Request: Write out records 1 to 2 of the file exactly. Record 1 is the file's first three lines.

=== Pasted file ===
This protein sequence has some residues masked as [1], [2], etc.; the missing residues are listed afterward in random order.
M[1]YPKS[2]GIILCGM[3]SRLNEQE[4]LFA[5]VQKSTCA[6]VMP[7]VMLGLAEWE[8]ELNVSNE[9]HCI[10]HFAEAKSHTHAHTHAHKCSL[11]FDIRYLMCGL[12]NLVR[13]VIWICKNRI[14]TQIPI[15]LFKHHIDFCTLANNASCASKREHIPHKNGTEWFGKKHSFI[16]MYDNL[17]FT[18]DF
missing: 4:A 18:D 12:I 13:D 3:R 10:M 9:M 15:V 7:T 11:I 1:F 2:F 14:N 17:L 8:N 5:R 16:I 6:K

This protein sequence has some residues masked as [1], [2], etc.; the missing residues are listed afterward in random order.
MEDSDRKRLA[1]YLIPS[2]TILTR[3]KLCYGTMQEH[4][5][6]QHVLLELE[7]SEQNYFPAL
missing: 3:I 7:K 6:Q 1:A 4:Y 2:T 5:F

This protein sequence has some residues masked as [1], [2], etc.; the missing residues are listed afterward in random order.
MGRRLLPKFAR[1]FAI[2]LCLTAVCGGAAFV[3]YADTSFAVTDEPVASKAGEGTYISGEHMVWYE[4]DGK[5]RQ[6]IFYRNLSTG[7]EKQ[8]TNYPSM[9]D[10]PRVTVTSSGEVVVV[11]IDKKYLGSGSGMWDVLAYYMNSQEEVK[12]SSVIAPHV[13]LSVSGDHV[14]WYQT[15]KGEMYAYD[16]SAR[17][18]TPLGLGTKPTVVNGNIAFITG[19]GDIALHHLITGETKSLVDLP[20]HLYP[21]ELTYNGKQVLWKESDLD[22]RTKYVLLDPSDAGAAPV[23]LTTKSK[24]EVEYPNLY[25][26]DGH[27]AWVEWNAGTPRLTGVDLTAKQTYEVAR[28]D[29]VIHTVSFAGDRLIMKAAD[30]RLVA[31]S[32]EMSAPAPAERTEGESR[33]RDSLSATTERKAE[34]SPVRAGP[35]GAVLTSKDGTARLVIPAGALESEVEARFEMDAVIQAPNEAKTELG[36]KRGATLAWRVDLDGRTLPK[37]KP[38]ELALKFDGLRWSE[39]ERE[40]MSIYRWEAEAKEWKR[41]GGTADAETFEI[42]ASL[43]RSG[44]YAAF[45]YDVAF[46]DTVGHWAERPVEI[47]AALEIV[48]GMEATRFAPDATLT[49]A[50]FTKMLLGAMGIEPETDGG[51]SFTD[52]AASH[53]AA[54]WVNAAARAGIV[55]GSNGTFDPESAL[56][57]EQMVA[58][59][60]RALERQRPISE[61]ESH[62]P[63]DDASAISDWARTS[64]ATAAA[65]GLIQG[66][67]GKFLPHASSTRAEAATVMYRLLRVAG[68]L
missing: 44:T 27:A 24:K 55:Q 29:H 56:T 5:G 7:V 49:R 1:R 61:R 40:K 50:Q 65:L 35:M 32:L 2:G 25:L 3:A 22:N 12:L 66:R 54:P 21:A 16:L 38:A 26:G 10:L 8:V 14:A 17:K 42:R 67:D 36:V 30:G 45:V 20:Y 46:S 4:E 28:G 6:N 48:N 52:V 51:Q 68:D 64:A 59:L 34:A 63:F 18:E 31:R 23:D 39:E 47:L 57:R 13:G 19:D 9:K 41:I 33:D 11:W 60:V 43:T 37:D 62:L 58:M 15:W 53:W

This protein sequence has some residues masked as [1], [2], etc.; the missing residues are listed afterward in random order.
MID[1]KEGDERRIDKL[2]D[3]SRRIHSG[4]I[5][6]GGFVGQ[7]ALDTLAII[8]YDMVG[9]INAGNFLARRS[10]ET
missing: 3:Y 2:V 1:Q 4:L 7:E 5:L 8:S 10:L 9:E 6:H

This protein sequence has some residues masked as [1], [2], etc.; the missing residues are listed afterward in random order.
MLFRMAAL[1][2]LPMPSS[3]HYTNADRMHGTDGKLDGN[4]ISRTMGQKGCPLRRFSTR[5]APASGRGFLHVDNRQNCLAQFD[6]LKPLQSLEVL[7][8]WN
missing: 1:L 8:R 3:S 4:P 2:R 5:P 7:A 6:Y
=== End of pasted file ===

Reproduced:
This protein sequence has some residues masked as [1], [2], etc.; the missing residues are listed afterward in random order.
M[1]YPKS[2]GIILCGM[3]SRLNEQE[4]LFA[5]VQKSTCA[6]VMP[7]VMLGLAEWE[8]ELNVSNE[9]HCI[10]HFAEAKSHTHAHTHAHKCSL[11]FDIRYLMCGL[12]NLVR[13]VIWICKNRI[14]TQIPI[15]LFKHHIDFCTLANNASCASKREHIPHKNGTEWFGKKHSFI[16]MYDNL[17]FT[18]DF
missing: 4:A 18:D 12:I 13:D 3:R 10:M 9:M 15:V 7:T 11:I 1:F 2:F 14:N 17:L 8:N 5:R 16:I 6:K

This protein sequence has some residues masked as [1], [2], etc.; the missing residues are listed afterward in random order.
MEDSDRKRLA[1]YLIPS[2]TILTR[3]KLCYGTMQEH[4][5][6]QHVLLELE[7]SEQNYFPAL
missing: 3:I 7:K 6:Q 1:A 4:Y 2:T 5:F